An interested reader asks:
“If you have a point estimate on posey, turner, zimmerman’s eoy batting average, you have an algorithm that predicts each player’s eoy batting average on any day. is it proprietary, or are you willing to provide it? … I’m certainly NOT the only person interested in the answers to those questions!”
Okay, here is some code that will provide the final season batting averages using my component method for any day of interest. I recently described my component method. Basically, one breaks down the BA into three rates: the K rate (SO / AB), the HR rate (HR / (AB – SO)) and the BA in-play rate ((H – HR) / (AB – SO – HR)), one simultaneously estimates each group of component rates using a basic multilevel model, and then one combines the component predictions for each player to get a prediction at the final season AVG. In my paper I provide this method generally is superior to the basic method of shrinking batting averages towards the mean.
Here are the details for getting daily predictions (all of the R code is provided on my gist site):
- I needed to find a website that provided the standard batting data for the current day in the MLB season and could be easily imported into R. Looking around, I was successful in reading the batting data (for qualifying hitters) from the Sports Illustrated page using the
htmltabpackage. So I wrote a short function
collect_datathat does the scraping of the current day’s data.
- Once I have collected the data, I just apply the
fit_comp_halffunction (also on my gisthub site) to implement this method.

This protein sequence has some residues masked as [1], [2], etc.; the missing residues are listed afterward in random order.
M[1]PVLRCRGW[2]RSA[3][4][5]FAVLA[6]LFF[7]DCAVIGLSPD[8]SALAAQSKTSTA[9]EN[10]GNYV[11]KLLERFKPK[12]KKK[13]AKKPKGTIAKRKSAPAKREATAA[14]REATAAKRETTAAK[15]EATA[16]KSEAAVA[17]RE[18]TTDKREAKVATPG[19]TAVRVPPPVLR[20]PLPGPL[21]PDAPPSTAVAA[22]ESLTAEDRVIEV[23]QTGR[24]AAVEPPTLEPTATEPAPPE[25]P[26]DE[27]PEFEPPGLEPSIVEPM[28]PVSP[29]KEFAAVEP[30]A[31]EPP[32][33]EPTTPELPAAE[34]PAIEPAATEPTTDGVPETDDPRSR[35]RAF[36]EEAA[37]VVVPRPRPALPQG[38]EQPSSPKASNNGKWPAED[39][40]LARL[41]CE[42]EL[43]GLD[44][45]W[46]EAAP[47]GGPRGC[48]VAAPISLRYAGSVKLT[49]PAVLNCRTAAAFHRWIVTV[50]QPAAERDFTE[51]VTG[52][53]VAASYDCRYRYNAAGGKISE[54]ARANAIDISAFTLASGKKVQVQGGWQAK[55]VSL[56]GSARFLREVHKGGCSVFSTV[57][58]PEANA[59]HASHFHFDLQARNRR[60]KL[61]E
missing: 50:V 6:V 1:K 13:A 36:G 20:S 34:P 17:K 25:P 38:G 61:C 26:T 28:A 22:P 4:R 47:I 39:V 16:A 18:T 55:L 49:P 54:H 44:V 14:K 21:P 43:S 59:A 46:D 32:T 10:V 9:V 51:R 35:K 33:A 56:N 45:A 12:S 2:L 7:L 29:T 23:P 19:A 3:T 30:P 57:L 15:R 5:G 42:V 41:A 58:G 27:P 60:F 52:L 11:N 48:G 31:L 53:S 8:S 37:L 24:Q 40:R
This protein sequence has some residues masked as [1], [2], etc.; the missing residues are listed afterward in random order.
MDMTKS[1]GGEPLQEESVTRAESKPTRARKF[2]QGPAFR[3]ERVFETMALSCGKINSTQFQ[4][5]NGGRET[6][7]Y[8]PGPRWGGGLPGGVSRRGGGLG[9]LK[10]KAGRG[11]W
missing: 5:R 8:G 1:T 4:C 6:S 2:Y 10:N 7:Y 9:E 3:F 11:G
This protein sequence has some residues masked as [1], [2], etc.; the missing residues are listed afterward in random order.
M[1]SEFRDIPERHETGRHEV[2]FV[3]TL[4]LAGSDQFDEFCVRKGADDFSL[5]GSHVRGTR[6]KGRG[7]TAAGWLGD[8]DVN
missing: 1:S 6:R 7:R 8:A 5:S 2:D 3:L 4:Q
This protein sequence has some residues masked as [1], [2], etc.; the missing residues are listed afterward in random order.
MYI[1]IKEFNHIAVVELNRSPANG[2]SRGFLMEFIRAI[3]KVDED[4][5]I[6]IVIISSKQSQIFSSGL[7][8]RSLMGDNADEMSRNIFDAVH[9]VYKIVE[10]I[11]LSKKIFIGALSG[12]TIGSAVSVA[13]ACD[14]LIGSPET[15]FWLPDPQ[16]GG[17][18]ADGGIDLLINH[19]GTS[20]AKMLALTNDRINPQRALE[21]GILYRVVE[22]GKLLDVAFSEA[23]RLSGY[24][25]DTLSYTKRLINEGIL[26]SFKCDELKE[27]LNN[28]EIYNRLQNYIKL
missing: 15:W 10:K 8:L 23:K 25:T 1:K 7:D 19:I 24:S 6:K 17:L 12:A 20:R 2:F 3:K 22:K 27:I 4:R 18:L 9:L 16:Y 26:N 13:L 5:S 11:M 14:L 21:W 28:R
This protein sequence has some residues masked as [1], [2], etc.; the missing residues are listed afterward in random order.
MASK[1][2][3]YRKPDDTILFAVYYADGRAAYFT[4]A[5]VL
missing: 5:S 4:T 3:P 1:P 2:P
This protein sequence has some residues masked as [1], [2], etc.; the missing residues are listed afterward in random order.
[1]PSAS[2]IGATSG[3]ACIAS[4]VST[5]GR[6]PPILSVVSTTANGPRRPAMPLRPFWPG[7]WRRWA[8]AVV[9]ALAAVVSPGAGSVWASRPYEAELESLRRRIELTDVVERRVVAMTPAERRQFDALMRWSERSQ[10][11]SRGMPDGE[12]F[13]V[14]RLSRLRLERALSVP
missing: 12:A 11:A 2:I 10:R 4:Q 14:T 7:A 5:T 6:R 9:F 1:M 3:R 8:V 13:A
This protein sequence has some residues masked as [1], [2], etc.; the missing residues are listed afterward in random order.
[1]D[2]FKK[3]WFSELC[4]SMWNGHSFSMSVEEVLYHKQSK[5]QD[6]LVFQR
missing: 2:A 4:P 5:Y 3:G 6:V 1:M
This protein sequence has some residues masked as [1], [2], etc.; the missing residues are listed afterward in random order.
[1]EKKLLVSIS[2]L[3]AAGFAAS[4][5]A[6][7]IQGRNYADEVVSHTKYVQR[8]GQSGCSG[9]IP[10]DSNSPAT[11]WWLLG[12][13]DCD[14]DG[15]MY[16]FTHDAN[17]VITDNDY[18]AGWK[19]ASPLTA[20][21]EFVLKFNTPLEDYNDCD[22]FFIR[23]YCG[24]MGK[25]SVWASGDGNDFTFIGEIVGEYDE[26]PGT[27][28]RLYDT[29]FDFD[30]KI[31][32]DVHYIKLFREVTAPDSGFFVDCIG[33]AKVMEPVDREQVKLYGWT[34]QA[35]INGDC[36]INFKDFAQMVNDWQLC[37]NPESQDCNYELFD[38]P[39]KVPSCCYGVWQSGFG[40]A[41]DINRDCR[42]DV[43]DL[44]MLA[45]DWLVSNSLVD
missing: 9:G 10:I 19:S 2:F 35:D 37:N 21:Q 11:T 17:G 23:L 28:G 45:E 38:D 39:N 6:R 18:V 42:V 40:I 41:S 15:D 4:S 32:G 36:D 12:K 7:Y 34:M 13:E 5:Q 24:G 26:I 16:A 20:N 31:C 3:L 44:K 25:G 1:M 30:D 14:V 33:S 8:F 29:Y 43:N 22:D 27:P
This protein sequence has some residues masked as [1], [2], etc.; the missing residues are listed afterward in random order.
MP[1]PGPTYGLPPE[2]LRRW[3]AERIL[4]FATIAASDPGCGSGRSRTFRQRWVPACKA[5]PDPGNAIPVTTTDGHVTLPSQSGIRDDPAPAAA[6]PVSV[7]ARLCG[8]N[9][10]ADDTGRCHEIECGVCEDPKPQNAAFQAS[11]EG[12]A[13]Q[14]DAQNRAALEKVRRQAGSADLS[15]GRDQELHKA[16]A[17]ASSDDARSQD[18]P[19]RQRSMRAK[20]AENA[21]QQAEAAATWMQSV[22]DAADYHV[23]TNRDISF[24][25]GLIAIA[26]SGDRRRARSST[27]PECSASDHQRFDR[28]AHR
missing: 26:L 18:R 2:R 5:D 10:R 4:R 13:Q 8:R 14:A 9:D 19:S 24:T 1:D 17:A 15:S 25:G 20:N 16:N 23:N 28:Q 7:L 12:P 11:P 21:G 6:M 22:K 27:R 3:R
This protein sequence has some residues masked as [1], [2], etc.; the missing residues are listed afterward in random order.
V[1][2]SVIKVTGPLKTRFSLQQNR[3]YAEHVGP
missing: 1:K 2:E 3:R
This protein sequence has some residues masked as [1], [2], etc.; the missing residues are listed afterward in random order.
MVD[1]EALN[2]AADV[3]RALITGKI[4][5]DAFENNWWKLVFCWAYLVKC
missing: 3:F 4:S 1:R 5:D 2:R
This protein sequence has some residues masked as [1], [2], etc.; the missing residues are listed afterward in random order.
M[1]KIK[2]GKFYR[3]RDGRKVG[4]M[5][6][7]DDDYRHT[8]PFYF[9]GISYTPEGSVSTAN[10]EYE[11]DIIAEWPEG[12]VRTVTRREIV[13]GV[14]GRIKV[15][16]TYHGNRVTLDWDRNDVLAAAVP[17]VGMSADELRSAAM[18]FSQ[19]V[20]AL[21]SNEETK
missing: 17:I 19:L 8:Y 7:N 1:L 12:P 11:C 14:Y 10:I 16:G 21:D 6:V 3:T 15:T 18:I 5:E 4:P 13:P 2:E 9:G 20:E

I am writing this Sunday morning June 4. The following graph shows the current AVG and the final season predictions. I have identified some interesting points from the graph. Miguel Sano is an example of player who is predicted to drop in AVG. Murphy, Zimmerman, and Turner are all predicted to finish above .300, but in a different order than their current AVGs.
Here are the computations for Miguel Sano who currently has a BA of .299 but I predict will have a final season AVG under .250. The fit_comp_half function outputs a data frame of computations for all players.
filter(d2$S, H / AB1 > .29, Comp.Est < .25) playerID SO AB SO.Rate HR AB.SO HR.Rate H.HR AB.SO.HR 1 12 Sano, M. 77 174 0.3973213 13 97 0.09818932 39 84 H.Rate Comp.Est H AB1 Shrinkage.Est 1 0.338869 0.2433526 52 174 0.2753458
Sano’s component rates are SO Rate = 77 / 174 = 0.442, HR Rate = 13 / 97 = 0.134, and BABIP rate = 39 / 84 = 0.464. All of these rates are relatively large. The final season predictions at these rates are respectively 0.397, 0.098, and 0.339. All of these predictions move the observed rates towards the corresponding averages, but the movement towards the average is most severe for the BABIP rate. The prediction at Sano’s final AVG is
Predicted AVG = (1 – 0.397) * (0.098 + ((1 – 0.098) * 0.339) = 0.243
which is significantly smaller than his current AVG of 52 / 174 = 0.299.
Anyway, I encourage the reader to try out this code for any day this season. The results are most interesting when the current season averages have a lot of variability.
Added Later in the Day
To make these functions easier to use, I put together an R package
BApredict containing three functions —
collect_hitting_data() collects the data from the SI site,
component_predict() computes the predictions using my method, and
graph_predictions() constructs a scatterplot of the current and predicted BA’s. The code below installs and loads the package and runs these functions using today’s data.
install_github("bayesball/BApredict") library(BApredict) d <- collect_hitting_data() out <- component_predict(d) graph_predictions(out)
R packages are easy to construct nowadays — maybe that will be the subject of next week’s post.